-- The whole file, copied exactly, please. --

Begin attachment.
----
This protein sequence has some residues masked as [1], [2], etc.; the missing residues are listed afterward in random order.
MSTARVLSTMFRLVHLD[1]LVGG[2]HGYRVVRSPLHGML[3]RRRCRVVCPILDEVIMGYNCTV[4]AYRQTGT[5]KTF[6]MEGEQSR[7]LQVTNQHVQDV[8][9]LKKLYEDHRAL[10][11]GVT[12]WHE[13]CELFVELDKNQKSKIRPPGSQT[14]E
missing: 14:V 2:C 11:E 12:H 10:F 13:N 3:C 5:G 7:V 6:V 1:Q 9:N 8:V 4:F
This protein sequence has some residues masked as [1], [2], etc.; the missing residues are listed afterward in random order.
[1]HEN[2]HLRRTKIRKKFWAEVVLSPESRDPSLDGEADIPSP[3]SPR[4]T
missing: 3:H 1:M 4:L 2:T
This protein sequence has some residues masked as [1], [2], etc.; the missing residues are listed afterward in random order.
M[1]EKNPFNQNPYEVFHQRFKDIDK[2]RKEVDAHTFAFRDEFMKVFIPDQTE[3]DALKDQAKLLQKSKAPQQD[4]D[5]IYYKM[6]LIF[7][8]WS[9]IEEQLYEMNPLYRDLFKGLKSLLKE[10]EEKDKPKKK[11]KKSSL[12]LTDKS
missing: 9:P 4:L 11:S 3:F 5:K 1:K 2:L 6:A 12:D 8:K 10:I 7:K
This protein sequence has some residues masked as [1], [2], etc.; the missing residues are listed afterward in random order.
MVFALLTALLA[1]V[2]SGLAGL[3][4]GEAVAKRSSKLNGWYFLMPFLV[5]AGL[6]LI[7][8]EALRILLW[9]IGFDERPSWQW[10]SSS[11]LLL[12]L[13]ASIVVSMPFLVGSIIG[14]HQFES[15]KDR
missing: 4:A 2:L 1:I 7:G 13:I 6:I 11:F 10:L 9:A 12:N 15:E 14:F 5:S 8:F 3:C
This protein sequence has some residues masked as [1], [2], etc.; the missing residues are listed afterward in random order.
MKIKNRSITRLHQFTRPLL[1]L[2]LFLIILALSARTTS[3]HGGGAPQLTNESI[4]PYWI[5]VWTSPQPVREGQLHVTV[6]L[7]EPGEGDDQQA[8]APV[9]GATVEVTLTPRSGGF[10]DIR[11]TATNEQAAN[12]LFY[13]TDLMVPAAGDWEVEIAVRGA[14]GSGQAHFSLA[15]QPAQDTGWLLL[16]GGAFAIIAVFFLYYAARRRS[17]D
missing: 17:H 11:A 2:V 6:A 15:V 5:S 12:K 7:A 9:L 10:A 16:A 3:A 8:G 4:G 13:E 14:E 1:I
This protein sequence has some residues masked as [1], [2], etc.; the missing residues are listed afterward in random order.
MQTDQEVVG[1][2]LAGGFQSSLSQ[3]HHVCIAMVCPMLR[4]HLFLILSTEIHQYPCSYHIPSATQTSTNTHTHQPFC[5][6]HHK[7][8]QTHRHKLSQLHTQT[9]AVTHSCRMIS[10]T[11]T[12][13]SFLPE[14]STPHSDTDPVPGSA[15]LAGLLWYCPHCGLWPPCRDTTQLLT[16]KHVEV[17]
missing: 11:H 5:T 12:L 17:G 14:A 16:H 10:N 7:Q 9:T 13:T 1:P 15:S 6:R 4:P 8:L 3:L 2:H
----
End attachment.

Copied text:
This protein sequence has some residues masked as [1], [2], etc.; the missing residues are listed afterward in random order.
MSTARVLSTMFRLVHLD[1]LVGG[2]HGYRVVRSPLHGML[3]RRRCRVVCPILDEVIMGYNCTV[4]AYRQTGT[5]KTF[6]MEGEQSR[7]LQVTNQHVQDV[8][9]LKKLYEDHRAL[10][11]GVT[12]WHE[13]CELFVELDKNQKSKIRPPGSQT[14]E
missing: 14:V 2:C 11:E 12:H 10:F 13:N 3:C 5:G 7:V 6:V 1:Q 9:N 8:V 4:F
This protein sequence has some residues masked as [1], [2], etc.; the missing residues are listed afterward in random order.
[1]HEN[2]HLRRTKIRKKFWAEVVLSPESRDPSLDGEADIPSP[3]SPR[4]T
missing: 3:H 1:M 4:L 2:T
This protein sequence has some residues masked as [1], [2], etc.; the missing residues are listed afterward in random order.
M[1]EKNPFNQNPYEVFHQRFKDIDK[2]RKEVDAHTFAFRDEFMKVFIPDQTE[3]DALKDQAKLLQKSKAPQQD[4]D[5]IYYKM[6]LIF[7][8]WS[9]IEEQLYEMNPLYRDLFKGLKSLLKE[10]EEKDKPKKK[11]KKSSL[12]LTDKS
missing: 9:P 4:L 11:S 3:F 5:K 1:K 2:L 6:A 12:D 8:K 10:I 7:K
This protein sequence has some residues masked as [1], [2], etc.; the missing residues are listed afterward in random order.
MVFALLTALLA[1]V[2]SGLAGL[3][4]GEAVAKRSSKLNGWYFLMPFLV[5]AGL[6]LI[7][8]EALRILLW[9]IGFDERPSWQW[10]SSS[11]LLL[12]L[13]ASIVVSMPFLVGSIIG[14]HQFES[15]KDR
missing: 4:A 2:L 1:I 7:G 13:I 6:I 11:F 10:L 9:A 12:N 15:E 14:F 5:S 8:F 3:C
This protein sequence has some residues masked as [1], [2], etc.; the missing residues are listed afterward in random order.
MKIKNRSITRLHQFTRPLL[1]L[2]LFLIILALSARTTS[3]HGGGAPQLTNESI[4]PYWI[5]VWTSPQPVREGQLHVTV[6]L[7]EPGEGDDQQA[8]APV[9]GATVEVTLTPRSGGF[10]DIR[11]TATNEQAAN[12]LFY[13]TDLMVPAAGDWEVEIAVRGA[14]GSGQAHFSLA[15]QPAQDTGWLLL[16]GGAFAIIAVFFLYYAARRRS[17]D
missing: 17:H 11:A 2:V 6:A 15:V 5:S 12:K 7:A 9:L 10:A 16:A 3:A 8:G 4:G 13:E 14:E 1:I
This protein sequence has some residues masked as [1], [2], etc.; the missing residues are listed afterward in random order.
MQTDQEVVG[1][2]LAGGFQSSLSQ[3]HHVCIAMVCPMLR[4]HLFLILSTEIHQYPCSYHIPSATQTSTNTHTHQPFC[5][6]HHK[7][8]QTHRHKLSQLHTQT[9]AVTHSCRMIS[10]T[11]T[12][13]SFLPE[14]STPHSDTDPVPGSA[15]LAGLLWYCPHCGLWPPCRDTTQLLT[16]KHVEV[17]
missing: 11:H 5:T 12:L 17:G 14:A 16:H 10:N 7:Q 9:T 13:T 1:P 15:S 6:R 4:P 8:L 3:L 2:H